E-Mail Contracts: A New ‘Signed, Sealed, Delivered’
New York Law Journal, May 28, 2008
Historically, contracts were required to literally be “signed, sealed and delivered” in order to be considered legitimate. However, the popularity of the Internet is shaking some things up. Parties are now able to agree to and execute contracts via email. (For an example of such a contract, read the 2005 decision made by the U.S. District Court for the Southern District of New York in Hostcentric Technologies Inc. v. Republic Thunderbolt, LLC.)
This article goes on to explain other decisions that have addressed the issues of signatures and contract amendments, both of which are being influenced by electronic communications.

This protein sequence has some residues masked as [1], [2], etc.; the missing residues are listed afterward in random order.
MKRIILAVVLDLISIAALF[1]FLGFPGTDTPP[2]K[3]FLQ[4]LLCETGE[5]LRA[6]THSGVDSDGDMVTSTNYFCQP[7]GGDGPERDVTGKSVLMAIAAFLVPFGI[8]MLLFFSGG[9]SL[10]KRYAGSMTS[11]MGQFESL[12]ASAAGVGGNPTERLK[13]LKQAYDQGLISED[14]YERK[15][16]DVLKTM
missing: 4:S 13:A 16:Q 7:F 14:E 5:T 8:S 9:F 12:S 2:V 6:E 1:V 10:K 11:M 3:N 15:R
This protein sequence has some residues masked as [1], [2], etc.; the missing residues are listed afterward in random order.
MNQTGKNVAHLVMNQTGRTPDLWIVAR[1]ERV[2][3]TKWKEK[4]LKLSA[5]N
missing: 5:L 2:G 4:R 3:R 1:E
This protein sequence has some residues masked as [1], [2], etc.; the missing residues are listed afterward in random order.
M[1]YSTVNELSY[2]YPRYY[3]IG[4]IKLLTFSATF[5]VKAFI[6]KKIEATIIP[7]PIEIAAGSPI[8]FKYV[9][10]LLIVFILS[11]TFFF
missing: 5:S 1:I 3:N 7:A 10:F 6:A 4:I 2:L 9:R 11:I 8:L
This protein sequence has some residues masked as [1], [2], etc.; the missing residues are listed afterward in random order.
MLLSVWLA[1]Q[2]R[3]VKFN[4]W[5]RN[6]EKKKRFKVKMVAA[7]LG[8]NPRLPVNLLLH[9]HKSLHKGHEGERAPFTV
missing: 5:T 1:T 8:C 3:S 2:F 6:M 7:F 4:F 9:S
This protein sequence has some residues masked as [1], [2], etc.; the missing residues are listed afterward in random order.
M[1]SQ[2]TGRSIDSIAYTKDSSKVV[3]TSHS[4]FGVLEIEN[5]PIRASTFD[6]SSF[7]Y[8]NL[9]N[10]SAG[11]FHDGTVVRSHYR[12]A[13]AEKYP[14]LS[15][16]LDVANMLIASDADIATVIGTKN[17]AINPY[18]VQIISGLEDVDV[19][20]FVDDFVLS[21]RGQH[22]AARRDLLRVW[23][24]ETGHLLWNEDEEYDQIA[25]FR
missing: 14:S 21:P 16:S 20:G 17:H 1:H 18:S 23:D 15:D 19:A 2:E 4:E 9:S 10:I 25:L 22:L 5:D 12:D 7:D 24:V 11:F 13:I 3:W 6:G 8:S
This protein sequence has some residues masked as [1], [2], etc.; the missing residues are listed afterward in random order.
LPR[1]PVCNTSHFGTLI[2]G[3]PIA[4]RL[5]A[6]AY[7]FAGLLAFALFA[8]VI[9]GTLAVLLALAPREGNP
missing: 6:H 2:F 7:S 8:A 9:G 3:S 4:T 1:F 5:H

“As these recent decisions reflect, e-mail contracting can be an effective way to form an enforceable contract. They can, however, be a boon or curse. E-mail is a casual and speedy form of communications, previously unheard of in the practice of law and which belies its potential legal import.”
Now that email is growing in popularity in the world of contracts, it’s important that the parties remember the issue of authentication. Failing to prove the truthfulness of the documents at hand can lead to a dead end. As simple as it is to alter an email, who’s to say that what you’re presenting to the court is original in its entirety?